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Building During the Taper.

8 November 2016

I voted. It was a new experience for me, because it was my first time voting in ECC. I had to figure out an electronic voting machine. I don’t like them. Much prefer the old punch-card ballots. But I voted, and I voted hard. As I wrote before, the GOP has lost me forever, and I voted against every GOP candidate, and took positions on each ballot measure that I could in opposition to what I believe the GOP position to be. Now we wait. There were long lines at my polling place, and at others I passed on my way to work. But with no frame of reference to previous elections, I don’t know if turnout was big or small.

Yesterday I had arguably the best training run of my season. It was 55 degrees, a little breezy, and sunny. I went out with a bottle of water and a power bar. And I ran 10 miles in 1:27:32. If you don’t feel like doing the math, that’s an 8:45 pace. My fastest mile was my last: 8:22. Slowest was the first, at 9:01. But I had about a 10 second pause in that one for a traffic stop.

This is only the second time in my life I’ve run this far this fast. The first was my 10 mile race, at the Cherry Blossom festival in DC in April. When I was the fittest I’ve ever been. I ran that one in 1:25:23. So this was about two minutes slower, which is a lot if you’re a professional, and not much if you’re me. I’m really proud of this run, and in general of my decision and commitment to do the 10-mile tempo run as part of my training this year. This was my 5th of the cycle. And my fastest.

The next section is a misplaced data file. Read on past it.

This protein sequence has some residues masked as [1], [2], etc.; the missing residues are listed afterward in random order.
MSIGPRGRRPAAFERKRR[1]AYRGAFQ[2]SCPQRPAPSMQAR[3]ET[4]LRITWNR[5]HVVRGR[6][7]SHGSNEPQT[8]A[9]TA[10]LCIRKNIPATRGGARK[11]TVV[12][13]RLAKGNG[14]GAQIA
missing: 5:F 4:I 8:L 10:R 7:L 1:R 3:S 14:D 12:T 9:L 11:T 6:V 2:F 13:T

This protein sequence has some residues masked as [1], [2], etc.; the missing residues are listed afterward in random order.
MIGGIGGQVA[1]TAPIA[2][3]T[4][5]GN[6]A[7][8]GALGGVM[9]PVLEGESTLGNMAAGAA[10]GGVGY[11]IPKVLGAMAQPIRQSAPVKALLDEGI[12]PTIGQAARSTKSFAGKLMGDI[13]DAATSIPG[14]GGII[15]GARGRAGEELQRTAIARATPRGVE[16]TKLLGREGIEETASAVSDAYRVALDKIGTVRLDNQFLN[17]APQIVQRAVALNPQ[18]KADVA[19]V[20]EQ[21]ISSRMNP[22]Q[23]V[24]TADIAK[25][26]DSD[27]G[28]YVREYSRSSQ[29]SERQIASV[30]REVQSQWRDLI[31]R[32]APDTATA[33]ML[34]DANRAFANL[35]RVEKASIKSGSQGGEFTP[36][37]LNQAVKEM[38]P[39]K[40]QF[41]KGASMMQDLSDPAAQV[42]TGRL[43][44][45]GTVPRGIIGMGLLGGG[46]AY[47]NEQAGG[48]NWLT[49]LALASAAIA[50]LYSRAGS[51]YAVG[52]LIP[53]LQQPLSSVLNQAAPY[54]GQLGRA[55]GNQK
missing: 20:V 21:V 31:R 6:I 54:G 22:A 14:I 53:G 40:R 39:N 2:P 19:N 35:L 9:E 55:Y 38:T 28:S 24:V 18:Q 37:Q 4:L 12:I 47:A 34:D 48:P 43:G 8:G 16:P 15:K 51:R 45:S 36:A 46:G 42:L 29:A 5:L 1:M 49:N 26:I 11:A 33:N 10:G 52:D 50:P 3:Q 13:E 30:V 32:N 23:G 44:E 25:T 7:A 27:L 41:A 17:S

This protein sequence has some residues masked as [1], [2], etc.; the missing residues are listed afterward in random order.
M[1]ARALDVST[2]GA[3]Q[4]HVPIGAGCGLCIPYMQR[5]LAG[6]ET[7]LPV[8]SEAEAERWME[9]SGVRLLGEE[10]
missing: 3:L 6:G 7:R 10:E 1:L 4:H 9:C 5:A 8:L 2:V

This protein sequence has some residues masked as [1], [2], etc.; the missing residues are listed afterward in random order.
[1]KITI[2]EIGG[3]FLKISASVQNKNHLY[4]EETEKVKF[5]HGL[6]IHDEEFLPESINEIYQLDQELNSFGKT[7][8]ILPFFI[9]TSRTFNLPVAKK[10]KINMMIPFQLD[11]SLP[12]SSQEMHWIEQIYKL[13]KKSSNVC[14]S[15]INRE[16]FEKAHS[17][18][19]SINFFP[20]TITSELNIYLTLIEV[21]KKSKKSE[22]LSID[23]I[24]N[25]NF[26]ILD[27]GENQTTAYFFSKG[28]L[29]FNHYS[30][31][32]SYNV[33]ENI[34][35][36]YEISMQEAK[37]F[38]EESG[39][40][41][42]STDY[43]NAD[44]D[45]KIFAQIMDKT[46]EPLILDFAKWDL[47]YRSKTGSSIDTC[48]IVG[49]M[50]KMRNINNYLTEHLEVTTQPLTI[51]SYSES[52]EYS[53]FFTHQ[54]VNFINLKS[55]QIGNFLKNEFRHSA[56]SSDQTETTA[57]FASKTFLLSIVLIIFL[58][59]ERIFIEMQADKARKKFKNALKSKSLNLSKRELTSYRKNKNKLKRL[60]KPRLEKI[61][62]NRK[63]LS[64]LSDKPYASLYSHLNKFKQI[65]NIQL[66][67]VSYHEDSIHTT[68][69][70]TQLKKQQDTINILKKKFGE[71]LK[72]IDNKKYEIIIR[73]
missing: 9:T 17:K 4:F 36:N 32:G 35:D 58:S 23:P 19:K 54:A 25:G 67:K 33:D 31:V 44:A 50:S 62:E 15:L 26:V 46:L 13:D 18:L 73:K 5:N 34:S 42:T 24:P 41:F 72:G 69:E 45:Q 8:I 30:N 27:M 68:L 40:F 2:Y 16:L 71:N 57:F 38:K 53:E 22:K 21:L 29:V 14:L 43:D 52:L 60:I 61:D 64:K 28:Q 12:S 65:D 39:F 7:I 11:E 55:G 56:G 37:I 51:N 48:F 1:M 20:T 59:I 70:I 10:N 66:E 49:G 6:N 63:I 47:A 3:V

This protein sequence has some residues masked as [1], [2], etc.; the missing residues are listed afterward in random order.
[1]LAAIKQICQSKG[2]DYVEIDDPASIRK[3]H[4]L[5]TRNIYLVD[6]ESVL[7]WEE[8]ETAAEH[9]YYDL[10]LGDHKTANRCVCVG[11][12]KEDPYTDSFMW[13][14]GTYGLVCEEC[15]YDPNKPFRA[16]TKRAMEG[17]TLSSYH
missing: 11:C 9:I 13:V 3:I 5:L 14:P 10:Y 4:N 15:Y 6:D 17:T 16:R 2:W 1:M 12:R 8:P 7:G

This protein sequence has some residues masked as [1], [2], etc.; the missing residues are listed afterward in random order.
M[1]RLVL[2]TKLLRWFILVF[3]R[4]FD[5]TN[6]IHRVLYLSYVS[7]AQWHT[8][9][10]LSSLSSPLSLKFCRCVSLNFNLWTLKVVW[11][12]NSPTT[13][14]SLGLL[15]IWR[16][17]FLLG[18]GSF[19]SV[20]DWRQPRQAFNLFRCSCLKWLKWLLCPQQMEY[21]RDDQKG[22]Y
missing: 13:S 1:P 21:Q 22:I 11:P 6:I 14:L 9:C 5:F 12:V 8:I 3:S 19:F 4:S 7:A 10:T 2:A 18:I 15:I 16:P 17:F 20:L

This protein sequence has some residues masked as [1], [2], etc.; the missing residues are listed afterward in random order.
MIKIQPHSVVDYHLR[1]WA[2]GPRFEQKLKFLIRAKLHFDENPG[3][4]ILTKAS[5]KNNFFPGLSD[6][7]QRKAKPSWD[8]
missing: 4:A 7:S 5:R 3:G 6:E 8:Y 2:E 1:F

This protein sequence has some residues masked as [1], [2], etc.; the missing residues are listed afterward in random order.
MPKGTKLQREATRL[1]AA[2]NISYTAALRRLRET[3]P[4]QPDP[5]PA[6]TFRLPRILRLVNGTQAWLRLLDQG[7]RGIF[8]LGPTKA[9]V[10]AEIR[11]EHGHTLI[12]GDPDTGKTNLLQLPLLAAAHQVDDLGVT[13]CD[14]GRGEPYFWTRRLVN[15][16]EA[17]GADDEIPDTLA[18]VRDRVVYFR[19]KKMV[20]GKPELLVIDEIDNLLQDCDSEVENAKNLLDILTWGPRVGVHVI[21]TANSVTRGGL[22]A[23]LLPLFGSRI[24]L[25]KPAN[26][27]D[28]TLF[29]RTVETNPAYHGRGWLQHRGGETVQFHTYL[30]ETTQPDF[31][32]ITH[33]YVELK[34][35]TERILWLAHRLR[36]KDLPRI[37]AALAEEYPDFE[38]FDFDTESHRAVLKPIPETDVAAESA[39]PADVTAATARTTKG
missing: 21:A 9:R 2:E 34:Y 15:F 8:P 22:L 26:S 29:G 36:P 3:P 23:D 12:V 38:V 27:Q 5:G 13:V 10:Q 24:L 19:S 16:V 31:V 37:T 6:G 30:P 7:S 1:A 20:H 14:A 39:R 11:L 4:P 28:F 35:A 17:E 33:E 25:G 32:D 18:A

Even though I’m in the taper now, with less than two weeks until the race, that’s no reason to slack. Tapering doesn’t mean sitting on your ass. The reduction in mileage (especially the long run) helps make sure your legs are fresh on race day. But with a three week taper, like I’m doing, you can easily lose fitness if you just take “taper” to mean “rest”. At least, I will. So to maintain, even though I’m doing less mileage, I need to do some hard work.

That means harder gym days, faster short runs, and for me, this time, the ten-mile tempo run. Running fast (fast for me, anyway) for 10 straight miles is an exercise in pain (pun not intended but foreseen – couldn’t think of another word). Any pace that starts with an “8” is fast for me. My quads burn, my heart rate – even at 55 degrees – ticks into the 170s. My hamstrings scream and my glutes revolt. My lower back engages, my feet pound the pavement. Everything hurts.

But going out and throwing down everything I’ve got on a training run? Finishing 10 miles in under 90 minutes? That is worth the pain. That’s how I train to finish 26.2. That’s how I stay fit for the things I want to do in life. That’s how I stave off diabetes. That’s how I maintain my health and drive for my partner. That’s how I accomplish my goals. Pain, failure, rage. And then trying again. Until I hit the mark I didn’t even know I was shooting for.

Turn the corner. Sometimes the finish line is right there.

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